Some respond that these are many of the same polling operations that provided the 2012 election data, and those projections were fairly accurate.

Indeed they were, but the news is that the 2012 pre-election polls were not – repeat: not – significantly biased.  They accurately reflected the public's composition, and the same methods used to show current polling data is biased indicate that the 2012 pre-election polls were largely unbiased.

A few examples are in order.

In the two months prior to the election, polling data unequivocally and consistently showed a 4% to 8% Democrat advantage – averaging 6% – in party affiliation over the Republicans.

Thus, when the Washington Post/ABC News November 4, 2012 election poll was made up of 35% Democrats and 29% Republicans, this was bang on the mark for being representative.  The poll predicted a 3% Obama win, 50% to 47%, which was essentially a perfect prediction.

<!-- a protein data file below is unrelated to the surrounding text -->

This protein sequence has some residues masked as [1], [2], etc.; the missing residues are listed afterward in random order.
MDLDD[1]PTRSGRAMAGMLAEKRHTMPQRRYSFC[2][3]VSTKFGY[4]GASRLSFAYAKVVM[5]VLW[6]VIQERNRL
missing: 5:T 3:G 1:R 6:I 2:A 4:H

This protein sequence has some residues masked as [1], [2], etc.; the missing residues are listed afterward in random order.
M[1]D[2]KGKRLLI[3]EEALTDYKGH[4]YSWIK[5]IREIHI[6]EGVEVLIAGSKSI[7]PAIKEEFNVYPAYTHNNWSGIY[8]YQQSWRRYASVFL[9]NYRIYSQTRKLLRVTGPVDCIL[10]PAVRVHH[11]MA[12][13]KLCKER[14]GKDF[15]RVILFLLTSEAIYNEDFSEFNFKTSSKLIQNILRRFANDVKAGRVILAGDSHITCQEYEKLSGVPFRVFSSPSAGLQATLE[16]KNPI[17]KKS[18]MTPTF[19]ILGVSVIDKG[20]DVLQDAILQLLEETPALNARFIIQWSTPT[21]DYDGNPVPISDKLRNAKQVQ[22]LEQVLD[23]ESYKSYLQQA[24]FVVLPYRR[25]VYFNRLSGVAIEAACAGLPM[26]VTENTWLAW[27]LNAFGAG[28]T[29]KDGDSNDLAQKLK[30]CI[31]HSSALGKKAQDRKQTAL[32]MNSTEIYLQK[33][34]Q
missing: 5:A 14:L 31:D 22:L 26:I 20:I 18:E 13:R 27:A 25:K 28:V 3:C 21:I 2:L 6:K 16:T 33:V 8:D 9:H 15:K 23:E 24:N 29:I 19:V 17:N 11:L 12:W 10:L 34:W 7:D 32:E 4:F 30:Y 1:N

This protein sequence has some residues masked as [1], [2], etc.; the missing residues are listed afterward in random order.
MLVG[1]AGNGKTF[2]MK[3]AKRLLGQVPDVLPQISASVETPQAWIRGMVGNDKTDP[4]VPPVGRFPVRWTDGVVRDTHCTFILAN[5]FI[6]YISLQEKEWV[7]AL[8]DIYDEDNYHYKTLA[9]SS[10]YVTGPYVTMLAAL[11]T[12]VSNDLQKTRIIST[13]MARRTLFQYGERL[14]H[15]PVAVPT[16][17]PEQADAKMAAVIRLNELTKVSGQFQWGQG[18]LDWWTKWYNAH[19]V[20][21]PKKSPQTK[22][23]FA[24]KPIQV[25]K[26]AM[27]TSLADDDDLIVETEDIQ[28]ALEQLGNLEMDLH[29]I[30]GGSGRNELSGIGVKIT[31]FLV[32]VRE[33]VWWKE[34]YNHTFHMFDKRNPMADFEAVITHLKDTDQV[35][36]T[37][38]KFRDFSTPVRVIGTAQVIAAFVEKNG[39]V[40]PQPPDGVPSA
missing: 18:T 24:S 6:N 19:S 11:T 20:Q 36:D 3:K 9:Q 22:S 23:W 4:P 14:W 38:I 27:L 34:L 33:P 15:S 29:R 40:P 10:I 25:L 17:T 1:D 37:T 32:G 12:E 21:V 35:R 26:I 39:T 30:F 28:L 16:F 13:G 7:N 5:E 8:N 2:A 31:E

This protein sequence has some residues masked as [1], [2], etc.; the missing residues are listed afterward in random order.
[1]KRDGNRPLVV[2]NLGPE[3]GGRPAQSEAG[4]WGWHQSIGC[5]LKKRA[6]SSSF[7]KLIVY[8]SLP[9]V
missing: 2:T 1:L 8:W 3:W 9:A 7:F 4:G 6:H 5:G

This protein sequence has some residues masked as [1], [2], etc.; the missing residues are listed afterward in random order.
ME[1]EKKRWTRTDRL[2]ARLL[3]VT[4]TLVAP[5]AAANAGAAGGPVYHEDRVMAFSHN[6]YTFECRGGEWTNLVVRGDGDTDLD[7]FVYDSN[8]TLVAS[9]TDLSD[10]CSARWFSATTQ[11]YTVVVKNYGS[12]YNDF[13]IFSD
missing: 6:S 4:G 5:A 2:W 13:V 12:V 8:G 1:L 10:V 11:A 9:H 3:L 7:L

Next we have a Monmouth University poll released November 5, 2012 comprising 35% Democrats and 31% Republicans that predicted a tie between Obama and Romney at 48% each.  Since this poll actually appeared to be biased towards Republicans by 2% – having a 4% Democrat advantage, rather than what should have been 6% – it under-predicted the Obama vote.  Add 2% to Obama's side, and we effectively arrive at the election result.

The last NBC News/Wall Street Journal poll before the election predicted a 1% Obama win.  The poll had a built-in 5% edge to Democrats, less than the 6% it should have (i.e., liberals were slightly under-represented).  Once again, add 1% to the Obama side to account for the slight Republican bias, and the correct electoral result is achieved.